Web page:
Aims: Assessment of factors regulating root decomposition is needed to understand carbon and nutrient cycling in forest ecosystems. The objective of this study is to examine the effects of soil depth and root diameter on root decomposition and to analyze the relationship of root decomposition with factors such as soil environmental conditions and initial litter quality. Methods: Two decomposition experiments were conducted in natural pine (Pinus densiflora) and oak (Quercus serrata) forests over a 2-year period using the litterbag technique. For the soil depth experiment, 216 litterbags containing fine roots (∅= 0-2 mm) were buried at 0-10-, 10-20- and 20-30-cm soil depths. Soil properties and soil enzyme activities and microbial biomass at each soil depth were analyzed. For the root diameter experiment, 216 litterbags containing roots 0-1-, 1-2- and 2-3-mm in diameter were buried at 10-cm soil depth. The initial litter qualities (carbon (C), nitrogen (N), calcium (Ca) and phosphorus (P) concentrations) for each of the root diameter classes were analyzed. Litterbags were retrieved after 3, 6, 12 and 24 months in each forest type. Important Findings: The root decomposition rate was significantly altered by soil depth and root diameter. After 2 years, the root decay constant at 0-10-cm depth (pine: 0.35 and oak: 0.41) was significantly higher than that at 10-20-cm (0.31 and 0.37) and 20-30-cm (0.32 and 0.33) depths in the P. densiflora and Q. serrata forests. Enzyme activities and microbial biomass declined with soil depth, which may be associated with decreasing soil moisture and organic matter. The decay constant for the 0-1-mm roots (pine: 0.32 and oak: 0.37) was higher than that of 1-2-mm (0.29 and 0.33) and 2-3-mm roots (0.26 and 0.33) for the P. densiflora and Q. serrata forests. Difference in initial P concentration and C/N ratio among the different diameter roots were linearly related with root decomposition. In particular, the increasing C/N ratio with root diameter resulted in decreases in the decomposition rate. These results indicate the surface soil microbial activities and initial C/N ratio of root litter as important drivers of C dynamics in temperate pine and oak forests.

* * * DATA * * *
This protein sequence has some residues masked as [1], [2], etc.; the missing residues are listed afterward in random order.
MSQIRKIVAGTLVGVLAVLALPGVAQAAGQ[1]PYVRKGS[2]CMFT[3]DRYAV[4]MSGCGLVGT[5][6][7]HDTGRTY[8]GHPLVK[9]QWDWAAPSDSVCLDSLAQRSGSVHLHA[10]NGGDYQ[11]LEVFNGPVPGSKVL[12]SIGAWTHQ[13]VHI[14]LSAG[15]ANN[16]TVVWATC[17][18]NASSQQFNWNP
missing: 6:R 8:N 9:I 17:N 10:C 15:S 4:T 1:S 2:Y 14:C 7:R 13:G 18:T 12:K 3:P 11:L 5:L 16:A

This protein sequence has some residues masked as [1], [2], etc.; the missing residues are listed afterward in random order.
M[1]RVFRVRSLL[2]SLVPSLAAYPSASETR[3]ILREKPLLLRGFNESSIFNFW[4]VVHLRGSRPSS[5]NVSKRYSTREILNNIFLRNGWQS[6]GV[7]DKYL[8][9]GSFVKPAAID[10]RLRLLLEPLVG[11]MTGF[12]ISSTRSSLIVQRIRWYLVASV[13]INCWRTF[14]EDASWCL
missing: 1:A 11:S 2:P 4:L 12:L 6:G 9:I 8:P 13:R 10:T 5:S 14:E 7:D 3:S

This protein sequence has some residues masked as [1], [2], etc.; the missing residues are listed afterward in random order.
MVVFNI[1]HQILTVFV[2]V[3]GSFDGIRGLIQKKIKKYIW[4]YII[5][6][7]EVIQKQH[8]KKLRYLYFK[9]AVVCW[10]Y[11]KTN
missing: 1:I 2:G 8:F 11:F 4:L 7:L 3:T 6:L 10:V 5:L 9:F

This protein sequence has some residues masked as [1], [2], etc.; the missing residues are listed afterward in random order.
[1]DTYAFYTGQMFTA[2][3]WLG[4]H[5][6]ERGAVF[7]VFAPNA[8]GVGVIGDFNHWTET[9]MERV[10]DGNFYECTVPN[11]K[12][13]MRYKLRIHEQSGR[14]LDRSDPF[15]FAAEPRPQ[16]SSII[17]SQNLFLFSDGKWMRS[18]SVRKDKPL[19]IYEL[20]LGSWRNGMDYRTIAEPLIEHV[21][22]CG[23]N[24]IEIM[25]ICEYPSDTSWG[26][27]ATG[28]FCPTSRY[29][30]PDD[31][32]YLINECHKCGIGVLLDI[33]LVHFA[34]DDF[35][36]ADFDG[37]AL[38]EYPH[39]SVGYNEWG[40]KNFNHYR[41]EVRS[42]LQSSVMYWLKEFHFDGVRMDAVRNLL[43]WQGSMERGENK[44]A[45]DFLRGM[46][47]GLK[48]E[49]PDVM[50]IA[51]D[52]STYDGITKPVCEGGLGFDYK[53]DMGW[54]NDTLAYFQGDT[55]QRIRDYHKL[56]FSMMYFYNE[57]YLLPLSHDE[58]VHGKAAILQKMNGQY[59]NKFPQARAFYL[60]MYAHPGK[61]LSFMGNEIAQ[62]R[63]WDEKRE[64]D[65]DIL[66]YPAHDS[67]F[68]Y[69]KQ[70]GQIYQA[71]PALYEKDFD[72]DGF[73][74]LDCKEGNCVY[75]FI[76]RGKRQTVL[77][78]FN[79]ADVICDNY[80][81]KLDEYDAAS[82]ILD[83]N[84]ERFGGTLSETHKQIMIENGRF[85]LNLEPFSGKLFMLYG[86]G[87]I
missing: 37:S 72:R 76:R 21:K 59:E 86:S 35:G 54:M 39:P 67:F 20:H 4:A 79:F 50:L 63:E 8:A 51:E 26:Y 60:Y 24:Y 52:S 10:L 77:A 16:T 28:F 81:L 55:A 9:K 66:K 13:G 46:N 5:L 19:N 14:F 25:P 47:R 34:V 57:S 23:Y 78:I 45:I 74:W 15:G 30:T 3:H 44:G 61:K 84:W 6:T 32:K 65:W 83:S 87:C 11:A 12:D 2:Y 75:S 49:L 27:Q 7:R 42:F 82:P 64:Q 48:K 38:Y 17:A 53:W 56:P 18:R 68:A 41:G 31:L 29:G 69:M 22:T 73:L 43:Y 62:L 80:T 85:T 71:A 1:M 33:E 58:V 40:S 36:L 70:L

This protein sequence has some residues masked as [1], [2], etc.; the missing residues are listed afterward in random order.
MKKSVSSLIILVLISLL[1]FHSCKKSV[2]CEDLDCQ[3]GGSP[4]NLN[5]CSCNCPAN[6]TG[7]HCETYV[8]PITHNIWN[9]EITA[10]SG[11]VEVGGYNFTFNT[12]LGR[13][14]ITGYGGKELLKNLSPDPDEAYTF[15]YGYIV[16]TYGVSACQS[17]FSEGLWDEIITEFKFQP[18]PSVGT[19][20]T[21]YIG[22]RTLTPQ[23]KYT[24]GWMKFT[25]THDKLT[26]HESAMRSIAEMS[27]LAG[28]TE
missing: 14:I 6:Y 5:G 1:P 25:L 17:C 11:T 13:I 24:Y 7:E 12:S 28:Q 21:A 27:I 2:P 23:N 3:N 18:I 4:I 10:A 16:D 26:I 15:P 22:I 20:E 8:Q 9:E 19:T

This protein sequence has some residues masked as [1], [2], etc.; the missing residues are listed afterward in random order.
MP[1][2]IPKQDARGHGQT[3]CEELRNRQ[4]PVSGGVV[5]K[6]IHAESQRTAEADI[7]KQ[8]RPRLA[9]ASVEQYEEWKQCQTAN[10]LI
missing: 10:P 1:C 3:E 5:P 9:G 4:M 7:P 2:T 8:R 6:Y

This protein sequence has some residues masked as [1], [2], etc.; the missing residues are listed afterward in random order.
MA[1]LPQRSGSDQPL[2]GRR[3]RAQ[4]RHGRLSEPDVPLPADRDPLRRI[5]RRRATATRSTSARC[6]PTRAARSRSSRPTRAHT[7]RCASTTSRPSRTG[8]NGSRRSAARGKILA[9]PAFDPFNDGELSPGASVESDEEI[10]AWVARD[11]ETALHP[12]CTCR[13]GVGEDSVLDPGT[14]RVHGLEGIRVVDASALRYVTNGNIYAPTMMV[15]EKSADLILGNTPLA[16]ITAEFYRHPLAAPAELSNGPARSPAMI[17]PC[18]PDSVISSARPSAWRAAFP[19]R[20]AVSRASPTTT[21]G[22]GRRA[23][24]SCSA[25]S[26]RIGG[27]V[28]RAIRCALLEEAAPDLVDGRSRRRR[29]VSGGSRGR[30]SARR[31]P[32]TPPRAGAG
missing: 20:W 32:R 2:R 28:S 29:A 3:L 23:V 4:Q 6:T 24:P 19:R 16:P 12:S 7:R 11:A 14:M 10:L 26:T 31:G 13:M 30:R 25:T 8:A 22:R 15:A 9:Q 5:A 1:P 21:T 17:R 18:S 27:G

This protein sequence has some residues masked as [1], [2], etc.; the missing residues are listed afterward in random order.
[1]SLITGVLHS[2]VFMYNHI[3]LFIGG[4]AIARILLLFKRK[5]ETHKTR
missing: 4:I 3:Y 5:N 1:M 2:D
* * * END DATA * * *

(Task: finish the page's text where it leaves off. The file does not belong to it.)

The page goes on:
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© 2019 The Author(s) 2019. Published by Oxford University Press on behalf of the Institute of Botany, Chinese Academy of Sciences and the Botanical Society of China. All rights reserved. For permissions, please email: email@example.com.
- decomposition stage
- litter quality
- soil environmental condition
- soil microbial activity
ASJC Scopus subject areas
- Ecology, Evolution, Behavior and Systematics
- Plant Science